Limit Needle Pokes!

A port or port-a-Cath is medical plastic tube that connects to a metal or plastic disk to make frequent access to a vein easier. It is surgically placed under the skin. The outpatient surgery lasts 45-60 minutes using general anesthesia. The port is placed under the skin, usually in the right side of the chest. You will experience some bruising and see a bump where the port is placed. You will not see the catheter that attaches to the vein. Medical ports used for giving blood for labs, giving treatments, including intravenous fluids, blood transfusions, or drugs such as chemotherapy and antibiotics. The port allows medication into the body, then seals itself shut. To access the port, a medical technician inserts a special needle into the Port-a-Cath to access your vein and connects your port to the medication bag in the hospital.

It may not seem like it at the time, but there are benefits to getting a Port-a-Cath.

A Port-a-Cath bypass the pain and potential risks of using needle sticks for every treatment or blood draw.

Lower infection risk compared with other IV methods
Easy to care for compared to other IV lines
Long duration: A Port-a-Cath stay in the vein for a long time.
Hidden appearance as they sit under the skin.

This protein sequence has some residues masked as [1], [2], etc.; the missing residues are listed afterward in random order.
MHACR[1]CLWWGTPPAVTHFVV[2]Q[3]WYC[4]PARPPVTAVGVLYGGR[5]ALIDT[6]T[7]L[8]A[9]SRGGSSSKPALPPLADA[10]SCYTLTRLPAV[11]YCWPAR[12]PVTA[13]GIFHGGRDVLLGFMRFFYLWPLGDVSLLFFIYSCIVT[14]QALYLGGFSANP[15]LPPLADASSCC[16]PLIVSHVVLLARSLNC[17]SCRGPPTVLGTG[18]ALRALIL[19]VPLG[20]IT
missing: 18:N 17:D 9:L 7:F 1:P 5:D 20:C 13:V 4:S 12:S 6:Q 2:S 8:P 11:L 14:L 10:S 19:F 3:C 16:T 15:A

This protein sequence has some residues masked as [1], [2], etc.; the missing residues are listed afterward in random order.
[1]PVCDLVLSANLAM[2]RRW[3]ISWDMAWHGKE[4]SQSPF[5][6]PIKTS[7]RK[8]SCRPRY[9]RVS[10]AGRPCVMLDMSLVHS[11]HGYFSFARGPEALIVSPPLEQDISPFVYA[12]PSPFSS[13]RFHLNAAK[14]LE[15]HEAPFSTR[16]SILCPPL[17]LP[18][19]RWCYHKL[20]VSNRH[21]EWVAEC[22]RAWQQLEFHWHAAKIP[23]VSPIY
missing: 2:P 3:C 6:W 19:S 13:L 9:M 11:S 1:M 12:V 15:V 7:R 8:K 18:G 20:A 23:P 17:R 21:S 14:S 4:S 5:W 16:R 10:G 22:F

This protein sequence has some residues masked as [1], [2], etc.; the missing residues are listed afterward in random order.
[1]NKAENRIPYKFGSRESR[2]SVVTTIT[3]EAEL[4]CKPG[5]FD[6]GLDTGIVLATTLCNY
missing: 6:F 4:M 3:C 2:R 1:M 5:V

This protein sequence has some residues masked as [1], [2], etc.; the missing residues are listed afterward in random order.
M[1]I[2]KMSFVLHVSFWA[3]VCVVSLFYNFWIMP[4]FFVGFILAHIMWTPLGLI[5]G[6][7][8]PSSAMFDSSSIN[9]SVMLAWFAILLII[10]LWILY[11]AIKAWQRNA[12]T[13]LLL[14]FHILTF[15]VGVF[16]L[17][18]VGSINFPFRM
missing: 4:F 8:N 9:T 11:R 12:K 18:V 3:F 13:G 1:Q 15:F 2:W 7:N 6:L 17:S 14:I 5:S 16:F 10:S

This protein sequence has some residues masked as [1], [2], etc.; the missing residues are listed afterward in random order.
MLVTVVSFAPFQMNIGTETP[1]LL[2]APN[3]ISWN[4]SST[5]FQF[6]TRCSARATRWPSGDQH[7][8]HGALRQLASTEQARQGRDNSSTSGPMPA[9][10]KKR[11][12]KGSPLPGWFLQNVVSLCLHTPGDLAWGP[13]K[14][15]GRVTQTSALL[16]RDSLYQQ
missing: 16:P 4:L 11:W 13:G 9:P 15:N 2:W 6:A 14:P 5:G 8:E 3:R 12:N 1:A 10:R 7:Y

A Port-a-Cath can last between 2 and 6 years.

Although research says your port will last only 2-6 years, I still use mine and it was placed in 2004. My stage IV breast cancer has been in remission since 2008 (Praise God!). I remember all the experiences I went through with my little device. I still see my oncologist regularly, where the medical staff will do blood draws using my port. I get scans and MRIs where they access my port. I get infusions where they access my port. I cannot imagine having to endure multiple needle sticks to get this administered. Although, you are not completely saved from the needle sticks. Your port will have to be accessed with a needle stick. However, having a port does reduce the number of sticks I have to get overall!

The following information can help someone compare different types of IV lines:
Peripheral IV line (PIV) Short Forearm Up to 4 days
Peripherally inserted central-line catheter (PICC) Long Upper arm Weeks or Months
Central venous catheter (CVC) Long Chest or neck Weeks or months
Port-a-Cath Short Under the skin on the chest Years
Limit Painful Pokes!